Thursday, March 16, 2017

New book includes chapter on a Louise Brooks film

A recently released and rather expensive new book, Camera-Eye Metaphor in Cinema, by Austrian scholar Christian Quendler, contains a chapter on the 1929 Louise Brooks film, The Diary of a Lost Girl, and its literary source material, Margarete Bohme's book of the same name. The book was published by Routledge Advances in Film Studies in November, 2016.

I haven't yet seen the book, nor have I come across any reviews, so I can't say much about it except what I read online. According to the publisher's description, "This book explores the cultural, intellectual, and artistic fascination with camera-eye metaphors in film culture of the twentieth century. By studying the very metaphor that cinema lives by, it provides a rich and insightful map of our understanding of cinema and film styles and shows how cinema shapes our understanding of the arts and media. As current new media technologies are attempting to shift the identity of cinema and moving imagery, it is hard to overstate the importance of this metaphor for our understanding of the modalities of vision. In what guises does the 'camera eye' continue to survive in media that is called new?"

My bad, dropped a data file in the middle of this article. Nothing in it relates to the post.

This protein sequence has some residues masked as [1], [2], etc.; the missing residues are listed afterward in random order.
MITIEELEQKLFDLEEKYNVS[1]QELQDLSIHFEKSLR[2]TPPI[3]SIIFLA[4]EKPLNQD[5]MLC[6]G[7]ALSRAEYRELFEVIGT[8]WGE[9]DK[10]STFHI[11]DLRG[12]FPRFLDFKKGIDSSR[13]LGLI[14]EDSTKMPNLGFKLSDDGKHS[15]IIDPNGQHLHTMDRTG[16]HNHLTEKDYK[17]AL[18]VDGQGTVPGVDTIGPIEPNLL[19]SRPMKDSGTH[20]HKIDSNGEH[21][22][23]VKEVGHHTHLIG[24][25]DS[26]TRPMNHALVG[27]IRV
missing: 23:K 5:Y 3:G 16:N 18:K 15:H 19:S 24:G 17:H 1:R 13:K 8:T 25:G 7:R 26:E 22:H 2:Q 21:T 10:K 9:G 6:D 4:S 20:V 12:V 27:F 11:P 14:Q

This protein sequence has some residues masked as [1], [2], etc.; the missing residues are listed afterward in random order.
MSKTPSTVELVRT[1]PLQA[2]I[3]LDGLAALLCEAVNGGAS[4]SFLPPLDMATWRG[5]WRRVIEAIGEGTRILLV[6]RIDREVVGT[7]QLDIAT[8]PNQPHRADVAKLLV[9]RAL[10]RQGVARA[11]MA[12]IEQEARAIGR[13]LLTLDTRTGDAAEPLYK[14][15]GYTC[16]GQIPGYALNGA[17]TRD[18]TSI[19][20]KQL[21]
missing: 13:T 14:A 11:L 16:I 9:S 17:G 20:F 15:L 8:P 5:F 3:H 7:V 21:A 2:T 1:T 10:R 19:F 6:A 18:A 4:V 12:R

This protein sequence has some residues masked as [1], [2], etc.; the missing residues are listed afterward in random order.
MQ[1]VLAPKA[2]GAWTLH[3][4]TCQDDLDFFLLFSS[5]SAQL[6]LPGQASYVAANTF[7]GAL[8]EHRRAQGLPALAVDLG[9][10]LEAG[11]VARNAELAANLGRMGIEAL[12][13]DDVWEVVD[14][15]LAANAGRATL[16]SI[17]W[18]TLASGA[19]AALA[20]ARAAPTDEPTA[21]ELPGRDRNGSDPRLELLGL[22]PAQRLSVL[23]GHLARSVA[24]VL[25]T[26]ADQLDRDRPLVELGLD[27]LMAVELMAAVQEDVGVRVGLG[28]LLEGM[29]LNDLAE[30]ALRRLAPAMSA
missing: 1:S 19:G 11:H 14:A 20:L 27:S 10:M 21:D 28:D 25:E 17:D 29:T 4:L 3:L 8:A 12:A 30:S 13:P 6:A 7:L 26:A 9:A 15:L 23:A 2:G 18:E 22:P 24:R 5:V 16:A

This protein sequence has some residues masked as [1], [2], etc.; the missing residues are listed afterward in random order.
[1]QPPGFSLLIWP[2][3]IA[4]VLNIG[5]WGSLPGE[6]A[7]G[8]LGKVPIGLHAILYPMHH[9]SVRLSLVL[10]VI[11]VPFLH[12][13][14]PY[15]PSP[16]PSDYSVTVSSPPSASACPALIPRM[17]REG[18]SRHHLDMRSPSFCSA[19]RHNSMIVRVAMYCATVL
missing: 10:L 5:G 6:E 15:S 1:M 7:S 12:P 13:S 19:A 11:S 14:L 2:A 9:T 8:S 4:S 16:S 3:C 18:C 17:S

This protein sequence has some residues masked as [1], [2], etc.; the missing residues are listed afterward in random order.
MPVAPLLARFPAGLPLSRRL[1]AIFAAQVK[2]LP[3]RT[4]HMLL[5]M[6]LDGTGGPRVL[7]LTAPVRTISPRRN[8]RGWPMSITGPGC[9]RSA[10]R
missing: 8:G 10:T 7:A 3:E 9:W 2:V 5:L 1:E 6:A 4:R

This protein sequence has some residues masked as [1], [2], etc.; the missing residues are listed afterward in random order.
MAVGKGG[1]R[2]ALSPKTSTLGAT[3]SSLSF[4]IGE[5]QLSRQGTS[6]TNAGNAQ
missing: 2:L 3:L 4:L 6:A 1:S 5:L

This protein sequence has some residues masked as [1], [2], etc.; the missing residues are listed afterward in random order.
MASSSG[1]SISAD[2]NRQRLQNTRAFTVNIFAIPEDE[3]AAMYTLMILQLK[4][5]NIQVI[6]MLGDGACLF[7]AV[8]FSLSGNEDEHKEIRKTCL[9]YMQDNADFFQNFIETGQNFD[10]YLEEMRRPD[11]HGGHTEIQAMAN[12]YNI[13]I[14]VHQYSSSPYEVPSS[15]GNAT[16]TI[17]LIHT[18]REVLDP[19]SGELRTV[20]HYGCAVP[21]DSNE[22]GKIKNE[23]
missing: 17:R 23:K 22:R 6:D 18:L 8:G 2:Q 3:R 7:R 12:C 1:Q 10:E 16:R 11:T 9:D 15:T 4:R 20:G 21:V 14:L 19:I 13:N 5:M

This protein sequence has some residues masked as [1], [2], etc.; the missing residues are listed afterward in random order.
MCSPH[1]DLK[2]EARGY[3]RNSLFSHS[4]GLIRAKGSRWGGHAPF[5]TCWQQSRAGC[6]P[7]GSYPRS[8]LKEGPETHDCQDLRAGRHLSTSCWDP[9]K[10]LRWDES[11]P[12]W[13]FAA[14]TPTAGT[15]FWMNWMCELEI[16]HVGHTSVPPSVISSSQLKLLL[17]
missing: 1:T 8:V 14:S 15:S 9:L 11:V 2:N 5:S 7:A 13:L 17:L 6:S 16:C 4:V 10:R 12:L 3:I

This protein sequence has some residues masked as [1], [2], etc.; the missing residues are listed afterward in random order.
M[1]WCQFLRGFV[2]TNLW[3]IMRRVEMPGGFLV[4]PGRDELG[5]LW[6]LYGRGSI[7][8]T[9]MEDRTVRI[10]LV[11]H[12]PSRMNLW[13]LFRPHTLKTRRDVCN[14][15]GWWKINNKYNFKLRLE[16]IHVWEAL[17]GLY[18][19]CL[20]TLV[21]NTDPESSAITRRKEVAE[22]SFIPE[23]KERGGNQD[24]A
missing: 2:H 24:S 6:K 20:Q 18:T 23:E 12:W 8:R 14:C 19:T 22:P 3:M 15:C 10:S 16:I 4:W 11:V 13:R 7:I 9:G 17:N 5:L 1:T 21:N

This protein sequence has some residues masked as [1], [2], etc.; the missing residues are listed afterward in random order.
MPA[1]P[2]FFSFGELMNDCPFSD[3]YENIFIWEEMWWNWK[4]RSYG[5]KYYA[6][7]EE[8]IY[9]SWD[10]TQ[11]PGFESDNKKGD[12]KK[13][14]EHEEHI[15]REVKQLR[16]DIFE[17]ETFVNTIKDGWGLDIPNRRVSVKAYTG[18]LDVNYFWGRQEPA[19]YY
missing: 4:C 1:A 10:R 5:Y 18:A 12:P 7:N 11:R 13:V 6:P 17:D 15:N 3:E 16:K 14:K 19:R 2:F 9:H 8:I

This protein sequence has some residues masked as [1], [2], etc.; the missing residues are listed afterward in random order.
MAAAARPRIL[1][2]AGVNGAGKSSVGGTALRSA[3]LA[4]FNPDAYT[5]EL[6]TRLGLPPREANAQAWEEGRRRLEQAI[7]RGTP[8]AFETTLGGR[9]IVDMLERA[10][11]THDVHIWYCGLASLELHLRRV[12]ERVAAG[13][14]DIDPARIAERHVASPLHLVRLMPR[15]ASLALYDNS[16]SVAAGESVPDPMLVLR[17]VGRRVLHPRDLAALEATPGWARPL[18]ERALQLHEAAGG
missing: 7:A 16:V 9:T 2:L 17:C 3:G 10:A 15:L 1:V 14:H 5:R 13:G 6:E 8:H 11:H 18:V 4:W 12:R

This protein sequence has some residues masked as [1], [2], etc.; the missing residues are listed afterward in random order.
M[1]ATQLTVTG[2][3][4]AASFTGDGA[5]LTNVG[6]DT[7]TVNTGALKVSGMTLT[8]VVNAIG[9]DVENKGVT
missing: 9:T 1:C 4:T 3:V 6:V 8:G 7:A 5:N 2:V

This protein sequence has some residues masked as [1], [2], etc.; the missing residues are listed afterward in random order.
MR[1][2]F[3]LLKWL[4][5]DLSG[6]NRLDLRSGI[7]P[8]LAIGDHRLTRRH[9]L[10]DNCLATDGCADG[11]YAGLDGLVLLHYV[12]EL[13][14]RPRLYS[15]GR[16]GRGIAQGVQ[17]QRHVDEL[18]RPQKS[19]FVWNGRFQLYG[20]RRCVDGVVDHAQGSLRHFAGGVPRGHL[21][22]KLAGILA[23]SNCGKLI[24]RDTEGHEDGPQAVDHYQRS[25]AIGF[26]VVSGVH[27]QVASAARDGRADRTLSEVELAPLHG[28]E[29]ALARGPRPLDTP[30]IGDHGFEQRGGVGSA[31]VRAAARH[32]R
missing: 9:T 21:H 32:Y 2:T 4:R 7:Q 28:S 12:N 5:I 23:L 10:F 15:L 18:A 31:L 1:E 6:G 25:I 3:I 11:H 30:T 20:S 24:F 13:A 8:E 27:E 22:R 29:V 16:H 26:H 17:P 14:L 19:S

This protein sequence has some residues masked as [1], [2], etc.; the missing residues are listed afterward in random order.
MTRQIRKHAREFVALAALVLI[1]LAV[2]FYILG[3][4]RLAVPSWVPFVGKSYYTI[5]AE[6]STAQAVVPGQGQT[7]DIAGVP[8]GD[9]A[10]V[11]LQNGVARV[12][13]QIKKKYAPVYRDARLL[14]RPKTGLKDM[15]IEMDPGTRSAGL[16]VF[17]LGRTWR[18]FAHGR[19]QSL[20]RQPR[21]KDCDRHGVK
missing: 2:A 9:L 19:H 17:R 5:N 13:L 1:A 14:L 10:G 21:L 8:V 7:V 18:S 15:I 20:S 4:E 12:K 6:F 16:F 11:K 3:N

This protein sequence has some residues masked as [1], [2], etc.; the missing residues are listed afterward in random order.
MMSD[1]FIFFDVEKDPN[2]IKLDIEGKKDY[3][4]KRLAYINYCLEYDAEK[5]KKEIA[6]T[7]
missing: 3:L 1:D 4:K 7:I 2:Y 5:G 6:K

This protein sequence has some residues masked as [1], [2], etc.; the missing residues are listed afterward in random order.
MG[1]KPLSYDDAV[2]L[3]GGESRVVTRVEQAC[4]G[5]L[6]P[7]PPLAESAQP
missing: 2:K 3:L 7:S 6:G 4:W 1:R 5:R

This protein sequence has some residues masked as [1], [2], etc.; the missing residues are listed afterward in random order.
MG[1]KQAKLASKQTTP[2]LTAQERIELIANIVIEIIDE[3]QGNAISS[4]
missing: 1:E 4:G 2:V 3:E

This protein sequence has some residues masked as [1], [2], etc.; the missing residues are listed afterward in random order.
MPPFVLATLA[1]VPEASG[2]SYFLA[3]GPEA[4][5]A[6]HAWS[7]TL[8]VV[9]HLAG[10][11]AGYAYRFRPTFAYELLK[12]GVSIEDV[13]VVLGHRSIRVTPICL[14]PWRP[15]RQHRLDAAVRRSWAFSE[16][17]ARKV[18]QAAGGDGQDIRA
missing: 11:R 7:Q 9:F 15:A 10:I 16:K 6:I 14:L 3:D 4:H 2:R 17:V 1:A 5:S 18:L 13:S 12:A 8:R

Warren Buckland, of Oxford Brookes University in the UK, said this, "The metaphor of camera as eye is fundamental to both everyday discussion as well as more academic theories of cinema: it is a pervasive metaphor through which we understand cinema on several levels. Christian Quendler’s detailed study of the camera-eye metaphor is therefore a significant and erudite contribution to scholarship. But, more than this, Quendler’s study takes a truly interdisciplinary approach to this metaphor. The Camera-Eye Metaphor in Cinema is not dogmatic in limiting itself to one or two theoretical positions; far from it. This book encompasses a broad array of theoretical approaches – from the philosophy of mind to art theory, narratology, and gender studies. It therefore has a potentially wide appeal, not only in film studies, but also cultural and media studies more generally."

Thought you might want to know . . . .

No comments:

Post a Comment

LinkWithin